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Thursday, 5 December 1985
Page: 3090


Senator DURACK(10.26) —What has happened now was also typified by the fact that we were to have the report of the Royal Commission into British Nuclear Tests in Australia between 1952 and 1963 presented at 3 o'clock this afternoon, and suddenly about half an hour before we started this morning we were told that Senator Evans would present it at 10 o'clock. So I will not end the day pandering to Senator Evans's whims, which his own Whip does not even know about. We have had too much from the Minister for Resources and Energy (Senator Gareth Evans) for too long. Apart from that, the Customs Tariff (Stand-by Duty) Bill has nothing whatever to do with this particular proposal.

The Petroleum Revenue Bill and the Excise Tariff Amendment Bill are a somewhat extraordinary exercise by this Government and again are a very good example of how it simply cannot get its act together. The Government has a particular pet theory of taxing the oil industry in this country, in addition to its other new and increased taxes which it has been imposing upon it. We have heard a great deal about Ricardo's theories of economic rent and whatever, about which Senator Walsh has been telling us for so long and has failed dismally to explain to us. One example of this interesting theory of Senator Walsh, which I think he got from some Australian National University economist who has had some further preference from the Government as a result of his assistance and advice to it, has been to propose the introduction of a new taxing regime for the mining industry, known as resource rent tax, which is to replace existing royalty arrangements and other special imposts on the mining industry, but in fact is an additional burden or an excess profits tax because the ordinary company tax regime will still apply. We have heard a great deal about this particular theory from the Government.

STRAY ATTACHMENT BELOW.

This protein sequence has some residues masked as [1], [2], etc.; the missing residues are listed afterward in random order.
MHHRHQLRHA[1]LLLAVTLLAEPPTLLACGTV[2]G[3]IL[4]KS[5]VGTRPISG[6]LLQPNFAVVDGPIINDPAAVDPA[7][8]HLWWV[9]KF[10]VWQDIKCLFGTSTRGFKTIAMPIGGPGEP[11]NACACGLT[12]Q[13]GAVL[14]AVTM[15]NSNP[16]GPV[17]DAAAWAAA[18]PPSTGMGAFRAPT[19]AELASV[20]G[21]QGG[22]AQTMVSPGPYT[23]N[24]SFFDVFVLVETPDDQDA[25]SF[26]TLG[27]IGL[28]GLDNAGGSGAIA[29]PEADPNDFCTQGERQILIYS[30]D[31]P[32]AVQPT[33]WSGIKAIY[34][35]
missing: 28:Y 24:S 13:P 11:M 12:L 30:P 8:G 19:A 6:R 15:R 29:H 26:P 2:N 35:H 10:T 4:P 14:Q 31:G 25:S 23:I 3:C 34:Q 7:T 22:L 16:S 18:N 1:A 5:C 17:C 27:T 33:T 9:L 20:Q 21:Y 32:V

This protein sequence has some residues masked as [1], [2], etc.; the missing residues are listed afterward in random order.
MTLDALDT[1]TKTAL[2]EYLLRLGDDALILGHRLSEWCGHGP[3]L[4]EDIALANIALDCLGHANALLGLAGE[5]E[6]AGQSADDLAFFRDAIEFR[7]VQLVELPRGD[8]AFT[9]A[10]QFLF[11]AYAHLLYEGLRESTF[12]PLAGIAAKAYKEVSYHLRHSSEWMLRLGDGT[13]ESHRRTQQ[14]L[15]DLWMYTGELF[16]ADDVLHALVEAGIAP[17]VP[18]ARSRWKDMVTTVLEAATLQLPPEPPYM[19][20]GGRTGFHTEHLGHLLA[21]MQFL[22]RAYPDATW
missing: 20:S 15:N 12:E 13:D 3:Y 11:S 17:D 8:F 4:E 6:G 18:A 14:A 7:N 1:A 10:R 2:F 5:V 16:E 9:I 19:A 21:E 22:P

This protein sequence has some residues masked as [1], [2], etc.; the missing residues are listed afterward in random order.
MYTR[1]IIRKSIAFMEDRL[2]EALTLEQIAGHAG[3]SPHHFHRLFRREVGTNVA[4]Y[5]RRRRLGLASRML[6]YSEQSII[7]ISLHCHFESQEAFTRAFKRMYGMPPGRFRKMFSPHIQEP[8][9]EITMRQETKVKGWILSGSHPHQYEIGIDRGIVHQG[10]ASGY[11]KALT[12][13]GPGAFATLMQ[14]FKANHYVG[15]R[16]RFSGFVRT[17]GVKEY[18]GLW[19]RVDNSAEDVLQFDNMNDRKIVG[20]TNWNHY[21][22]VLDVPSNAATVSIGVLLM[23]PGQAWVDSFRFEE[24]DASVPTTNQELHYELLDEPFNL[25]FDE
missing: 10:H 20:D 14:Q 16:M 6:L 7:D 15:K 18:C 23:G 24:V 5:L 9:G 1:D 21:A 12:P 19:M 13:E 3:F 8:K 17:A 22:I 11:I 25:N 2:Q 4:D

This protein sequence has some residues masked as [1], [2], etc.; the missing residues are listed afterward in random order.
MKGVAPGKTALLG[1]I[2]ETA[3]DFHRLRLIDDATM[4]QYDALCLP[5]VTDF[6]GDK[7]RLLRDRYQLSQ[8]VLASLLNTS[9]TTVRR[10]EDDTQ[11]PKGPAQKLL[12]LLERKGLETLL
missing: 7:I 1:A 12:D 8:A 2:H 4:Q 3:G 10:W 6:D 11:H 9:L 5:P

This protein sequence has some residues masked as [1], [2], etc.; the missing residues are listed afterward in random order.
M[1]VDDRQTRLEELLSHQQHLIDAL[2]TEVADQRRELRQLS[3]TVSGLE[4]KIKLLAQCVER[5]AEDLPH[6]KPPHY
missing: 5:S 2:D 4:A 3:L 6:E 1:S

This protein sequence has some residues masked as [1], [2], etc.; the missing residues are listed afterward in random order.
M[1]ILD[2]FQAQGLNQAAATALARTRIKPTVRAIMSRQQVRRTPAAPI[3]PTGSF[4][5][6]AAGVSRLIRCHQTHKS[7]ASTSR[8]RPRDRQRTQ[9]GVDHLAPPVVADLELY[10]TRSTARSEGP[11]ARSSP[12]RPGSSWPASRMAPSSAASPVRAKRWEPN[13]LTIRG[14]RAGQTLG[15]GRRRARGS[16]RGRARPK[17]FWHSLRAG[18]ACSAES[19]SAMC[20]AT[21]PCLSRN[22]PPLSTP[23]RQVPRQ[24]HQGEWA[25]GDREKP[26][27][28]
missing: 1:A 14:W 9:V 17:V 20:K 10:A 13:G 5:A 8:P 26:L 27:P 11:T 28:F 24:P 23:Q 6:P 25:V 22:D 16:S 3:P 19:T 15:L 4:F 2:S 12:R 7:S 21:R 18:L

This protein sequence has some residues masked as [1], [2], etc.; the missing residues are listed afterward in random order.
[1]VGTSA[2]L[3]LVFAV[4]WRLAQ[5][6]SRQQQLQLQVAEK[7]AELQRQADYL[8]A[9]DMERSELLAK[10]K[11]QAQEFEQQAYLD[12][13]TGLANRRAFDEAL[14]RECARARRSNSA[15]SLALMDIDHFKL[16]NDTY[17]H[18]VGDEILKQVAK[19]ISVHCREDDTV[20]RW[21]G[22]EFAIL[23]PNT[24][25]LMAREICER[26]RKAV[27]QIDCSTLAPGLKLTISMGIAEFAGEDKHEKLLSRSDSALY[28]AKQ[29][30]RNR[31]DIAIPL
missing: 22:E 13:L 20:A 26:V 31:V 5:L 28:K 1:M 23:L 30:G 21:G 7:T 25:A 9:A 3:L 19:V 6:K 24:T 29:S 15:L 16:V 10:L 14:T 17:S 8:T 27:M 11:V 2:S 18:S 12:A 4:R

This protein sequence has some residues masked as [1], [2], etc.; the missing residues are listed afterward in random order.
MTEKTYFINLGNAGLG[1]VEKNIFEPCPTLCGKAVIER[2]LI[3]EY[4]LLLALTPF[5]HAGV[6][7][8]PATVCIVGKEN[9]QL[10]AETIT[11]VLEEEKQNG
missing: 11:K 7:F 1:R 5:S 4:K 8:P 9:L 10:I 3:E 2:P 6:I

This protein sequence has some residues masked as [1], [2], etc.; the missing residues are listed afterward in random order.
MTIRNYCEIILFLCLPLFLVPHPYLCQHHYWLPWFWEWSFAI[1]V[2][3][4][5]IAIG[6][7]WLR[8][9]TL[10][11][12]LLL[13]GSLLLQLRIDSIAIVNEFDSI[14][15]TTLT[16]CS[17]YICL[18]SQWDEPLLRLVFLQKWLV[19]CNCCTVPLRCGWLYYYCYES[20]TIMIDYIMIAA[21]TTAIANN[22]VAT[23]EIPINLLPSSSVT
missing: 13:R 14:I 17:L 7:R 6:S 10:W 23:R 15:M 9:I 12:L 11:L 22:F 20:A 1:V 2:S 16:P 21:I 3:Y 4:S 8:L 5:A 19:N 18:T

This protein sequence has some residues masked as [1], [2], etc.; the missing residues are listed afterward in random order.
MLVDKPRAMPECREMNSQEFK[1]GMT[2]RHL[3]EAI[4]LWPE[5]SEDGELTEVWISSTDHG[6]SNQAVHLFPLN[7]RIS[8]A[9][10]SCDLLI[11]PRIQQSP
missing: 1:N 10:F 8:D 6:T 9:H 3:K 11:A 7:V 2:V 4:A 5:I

Senator Walsh-the predecessor of Senator Evans, who is the Minister for Resources and Energy now responsible for this legislation-announced that there would be a resource rent tax along fairly general lines, which it had been negotiating with industry to apply from 1 July 1984. We have heard a good deal about taxation reform from this Government. We have heard that a lot of its other tax reform proposals were to take effect from 19 September. We have not seen the relevant legislation and will not see it until next year. What nobody seems to understand completely is that this resource rent tax legislation, which is to take effect from 1 July 1984, on 5 December 1985-today-still has not been introduced in any shape or form into this Parliament.

The Government has recently passed a new regime for granting off-shore exploration permits, known as cash bonus bidding. We have had elaborate advertisements by the Department of Resources and Energy calling for bids on this new cash bonus bidding proposal for prospective off-shore areas of Australia. Probably, if the advertisements had been placed by private promoters, the companies concerned would have been in breach of prospectus arrangements because of the puffing that is included in them.

Debate interrupted.